READ MORE: Debt settlement qualifications

How long will it take for my credit score to recover?

Eventually, your credit score will increase. It will not be immediate. When your settled debts are repaid, the status will change to settled. That won’t hurt your credit score, but it will also take a couple of months for all of the credit reports to be updated, and you’ll still have those missed payments on your credit history. You will need to re-establish a pattern of on-time payments before your credit score truly starts to rebound.

READ MORE: Debt settlement pros and cons

Can I get a credit card after debt settlement?

Immediately after debt settlement, probably not — unless you apply for a secured credit card. But once your credit score begins to rebound — within six months to a year — you should be able to get new credit.

Paid in full, paid as settled, or charged off: What’s the difference?

A settled debt is a closed account, but it’s not the same as a fully paid debt. Understanding the difference between a settled debt and a fully paid debt is essential.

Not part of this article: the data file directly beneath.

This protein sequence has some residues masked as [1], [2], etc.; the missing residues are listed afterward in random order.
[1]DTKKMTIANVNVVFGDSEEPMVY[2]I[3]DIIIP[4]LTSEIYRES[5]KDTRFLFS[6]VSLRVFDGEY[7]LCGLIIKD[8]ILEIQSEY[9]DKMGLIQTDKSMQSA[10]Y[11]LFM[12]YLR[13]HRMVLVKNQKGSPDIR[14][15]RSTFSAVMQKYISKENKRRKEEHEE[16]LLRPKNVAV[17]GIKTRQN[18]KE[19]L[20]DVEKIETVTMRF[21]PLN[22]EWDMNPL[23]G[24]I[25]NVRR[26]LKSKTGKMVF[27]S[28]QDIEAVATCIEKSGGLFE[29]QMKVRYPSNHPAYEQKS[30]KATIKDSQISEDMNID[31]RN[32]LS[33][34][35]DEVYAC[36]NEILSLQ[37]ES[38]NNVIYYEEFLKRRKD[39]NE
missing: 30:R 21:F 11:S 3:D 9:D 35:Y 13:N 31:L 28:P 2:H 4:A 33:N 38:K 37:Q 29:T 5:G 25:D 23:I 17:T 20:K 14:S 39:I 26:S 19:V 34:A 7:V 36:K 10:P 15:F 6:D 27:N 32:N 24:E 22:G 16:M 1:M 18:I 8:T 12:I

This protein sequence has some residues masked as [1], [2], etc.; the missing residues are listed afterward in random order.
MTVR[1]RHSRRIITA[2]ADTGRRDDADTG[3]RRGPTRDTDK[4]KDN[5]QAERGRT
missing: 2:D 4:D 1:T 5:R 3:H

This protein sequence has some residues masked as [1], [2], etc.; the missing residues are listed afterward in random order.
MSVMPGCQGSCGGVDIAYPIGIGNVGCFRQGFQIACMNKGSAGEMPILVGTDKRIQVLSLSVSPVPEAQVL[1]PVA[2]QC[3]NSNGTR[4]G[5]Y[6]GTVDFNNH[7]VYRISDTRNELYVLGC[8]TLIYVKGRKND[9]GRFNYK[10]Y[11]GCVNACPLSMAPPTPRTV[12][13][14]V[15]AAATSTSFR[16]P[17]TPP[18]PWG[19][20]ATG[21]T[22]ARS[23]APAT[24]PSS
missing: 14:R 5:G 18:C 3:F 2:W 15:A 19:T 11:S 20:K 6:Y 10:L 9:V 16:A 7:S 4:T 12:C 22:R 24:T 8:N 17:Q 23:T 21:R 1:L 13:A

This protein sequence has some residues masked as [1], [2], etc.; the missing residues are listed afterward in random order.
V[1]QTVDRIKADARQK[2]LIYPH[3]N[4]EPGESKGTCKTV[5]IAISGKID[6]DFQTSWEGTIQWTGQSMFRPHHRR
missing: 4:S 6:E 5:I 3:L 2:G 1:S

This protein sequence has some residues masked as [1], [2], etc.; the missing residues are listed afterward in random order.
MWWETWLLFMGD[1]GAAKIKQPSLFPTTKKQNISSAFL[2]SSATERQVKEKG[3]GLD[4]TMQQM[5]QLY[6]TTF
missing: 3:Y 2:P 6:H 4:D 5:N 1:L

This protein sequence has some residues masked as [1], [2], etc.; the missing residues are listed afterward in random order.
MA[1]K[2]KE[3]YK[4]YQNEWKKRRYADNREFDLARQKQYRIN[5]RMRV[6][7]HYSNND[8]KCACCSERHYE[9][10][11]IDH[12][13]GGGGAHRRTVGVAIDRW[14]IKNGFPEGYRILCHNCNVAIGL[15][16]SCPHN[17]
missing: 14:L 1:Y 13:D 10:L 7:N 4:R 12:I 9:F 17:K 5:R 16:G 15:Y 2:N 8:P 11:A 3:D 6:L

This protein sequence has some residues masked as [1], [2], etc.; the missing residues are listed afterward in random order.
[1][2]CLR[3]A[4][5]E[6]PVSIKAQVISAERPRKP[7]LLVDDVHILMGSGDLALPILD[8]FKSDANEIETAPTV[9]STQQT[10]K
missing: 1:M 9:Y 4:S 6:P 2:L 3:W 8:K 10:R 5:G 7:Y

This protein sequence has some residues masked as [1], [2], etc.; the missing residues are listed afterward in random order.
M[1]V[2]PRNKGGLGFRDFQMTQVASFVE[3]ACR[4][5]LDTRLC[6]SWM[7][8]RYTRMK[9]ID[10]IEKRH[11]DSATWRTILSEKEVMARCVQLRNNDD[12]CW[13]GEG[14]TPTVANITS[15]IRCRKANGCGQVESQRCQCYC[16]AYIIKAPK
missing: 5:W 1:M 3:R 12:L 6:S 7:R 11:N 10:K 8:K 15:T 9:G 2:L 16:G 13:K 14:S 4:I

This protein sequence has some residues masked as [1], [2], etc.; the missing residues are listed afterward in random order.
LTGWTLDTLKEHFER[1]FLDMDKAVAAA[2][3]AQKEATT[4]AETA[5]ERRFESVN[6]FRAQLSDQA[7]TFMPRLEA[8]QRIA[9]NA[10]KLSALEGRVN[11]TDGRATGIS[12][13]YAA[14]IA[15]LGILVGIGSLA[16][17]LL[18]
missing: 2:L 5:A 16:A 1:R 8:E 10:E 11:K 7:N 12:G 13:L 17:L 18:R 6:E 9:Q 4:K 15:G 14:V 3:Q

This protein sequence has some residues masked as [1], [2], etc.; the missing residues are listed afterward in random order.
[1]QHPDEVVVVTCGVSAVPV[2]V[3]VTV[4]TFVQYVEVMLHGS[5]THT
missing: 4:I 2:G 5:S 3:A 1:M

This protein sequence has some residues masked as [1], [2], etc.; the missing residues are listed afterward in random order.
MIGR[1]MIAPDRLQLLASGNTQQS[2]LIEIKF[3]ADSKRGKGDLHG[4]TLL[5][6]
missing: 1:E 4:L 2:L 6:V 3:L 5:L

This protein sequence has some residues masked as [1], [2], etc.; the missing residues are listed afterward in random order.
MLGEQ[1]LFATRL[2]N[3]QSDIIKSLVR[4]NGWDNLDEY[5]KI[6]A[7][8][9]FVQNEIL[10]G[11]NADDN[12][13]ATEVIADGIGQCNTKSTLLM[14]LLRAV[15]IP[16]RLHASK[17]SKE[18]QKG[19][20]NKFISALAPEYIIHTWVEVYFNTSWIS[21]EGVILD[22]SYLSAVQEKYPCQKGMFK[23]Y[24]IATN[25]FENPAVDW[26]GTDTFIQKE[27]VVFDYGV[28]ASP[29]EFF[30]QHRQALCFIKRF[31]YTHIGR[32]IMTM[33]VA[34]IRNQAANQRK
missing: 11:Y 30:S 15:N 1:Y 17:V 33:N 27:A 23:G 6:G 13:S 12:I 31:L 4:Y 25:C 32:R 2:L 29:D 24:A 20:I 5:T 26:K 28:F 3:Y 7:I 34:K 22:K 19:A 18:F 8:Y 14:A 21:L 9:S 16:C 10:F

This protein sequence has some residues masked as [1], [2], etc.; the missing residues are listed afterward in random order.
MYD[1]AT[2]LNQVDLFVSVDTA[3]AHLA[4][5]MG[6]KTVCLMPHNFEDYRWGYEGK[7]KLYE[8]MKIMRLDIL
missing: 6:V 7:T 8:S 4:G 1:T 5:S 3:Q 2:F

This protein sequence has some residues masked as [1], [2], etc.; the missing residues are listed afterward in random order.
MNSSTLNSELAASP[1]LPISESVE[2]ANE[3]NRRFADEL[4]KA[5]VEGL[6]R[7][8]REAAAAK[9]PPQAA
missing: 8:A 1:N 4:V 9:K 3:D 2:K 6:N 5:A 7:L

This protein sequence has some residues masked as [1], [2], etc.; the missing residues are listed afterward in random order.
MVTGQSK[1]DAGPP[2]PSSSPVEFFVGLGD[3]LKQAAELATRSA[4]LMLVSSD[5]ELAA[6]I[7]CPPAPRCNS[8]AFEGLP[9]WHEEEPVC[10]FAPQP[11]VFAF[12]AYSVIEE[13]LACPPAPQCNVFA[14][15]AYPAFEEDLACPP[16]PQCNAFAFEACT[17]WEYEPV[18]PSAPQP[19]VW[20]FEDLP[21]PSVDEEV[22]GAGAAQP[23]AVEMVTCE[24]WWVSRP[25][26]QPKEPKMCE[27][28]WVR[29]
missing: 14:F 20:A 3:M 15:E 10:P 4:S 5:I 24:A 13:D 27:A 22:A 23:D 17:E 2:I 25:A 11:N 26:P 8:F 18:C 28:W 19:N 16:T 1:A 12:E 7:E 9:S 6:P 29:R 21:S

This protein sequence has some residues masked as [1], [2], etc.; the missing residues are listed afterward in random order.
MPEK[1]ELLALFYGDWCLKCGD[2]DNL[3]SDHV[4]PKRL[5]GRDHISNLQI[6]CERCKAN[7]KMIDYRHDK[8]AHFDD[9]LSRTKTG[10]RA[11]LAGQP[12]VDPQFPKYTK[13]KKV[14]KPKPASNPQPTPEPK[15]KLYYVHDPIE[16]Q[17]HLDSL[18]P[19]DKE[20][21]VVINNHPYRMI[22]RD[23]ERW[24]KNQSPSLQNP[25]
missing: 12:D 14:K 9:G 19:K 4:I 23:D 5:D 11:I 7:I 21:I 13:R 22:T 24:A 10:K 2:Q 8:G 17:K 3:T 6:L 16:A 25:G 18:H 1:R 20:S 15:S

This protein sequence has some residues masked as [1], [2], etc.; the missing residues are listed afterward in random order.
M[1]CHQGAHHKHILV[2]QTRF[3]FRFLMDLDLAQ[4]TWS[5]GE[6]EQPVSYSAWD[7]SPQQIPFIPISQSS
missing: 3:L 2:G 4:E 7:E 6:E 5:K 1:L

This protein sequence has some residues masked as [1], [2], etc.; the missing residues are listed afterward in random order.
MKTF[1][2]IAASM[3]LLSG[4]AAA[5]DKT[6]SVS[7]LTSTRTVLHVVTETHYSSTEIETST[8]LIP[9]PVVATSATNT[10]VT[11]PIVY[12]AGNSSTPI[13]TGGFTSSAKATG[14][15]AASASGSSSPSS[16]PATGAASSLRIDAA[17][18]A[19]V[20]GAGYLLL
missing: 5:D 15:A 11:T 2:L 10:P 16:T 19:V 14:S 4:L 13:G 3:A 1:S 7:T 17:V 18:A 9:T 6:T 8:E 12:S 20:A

• Paid in full: A debt recorded as paid in full means you have completely paid off what you owe. That is what creditors like to see.
  • Paid as settled: This is a negative entry that will harm your credit score. A settled account is closed, but potential creditors will know you did not pay the total amount. If you did that once, you might do it again, which means more risk for the lender.
  • Charge off: If you stop making payments and do not initiate a settlement, your creditor or debt collector will eventually give up. They will write the account off as a loss, which will be “charged off” as bad debt. This is one of the most damaging entries that you can have on your credit report.

Debt settlement will hurt your credit, but it will do less damage than a charge-off or an account in collections.

READ MORE: How to remove a charge off without paying

Other debt relief options

Consider these options if debt settlement doesn’t seem like the right option for you.

Each of these has pros and cons, so do some research before deciding.

READ MORE: Debt settlement vs. Debt Management Plans

The bottom line

Debt settlement will have a significant impact on your credit score. It can, however, close accounts, get collectors off your back and give you the space you need to get your finances in order.

Remember that the impact of a charge-off or having multiple accounts in collections will be worse. If you can’t pay your debts, debt settlement is probably worth the hit to your credit score. Once you’ve gotten yourself out of debt, you can start rebuilding your credit.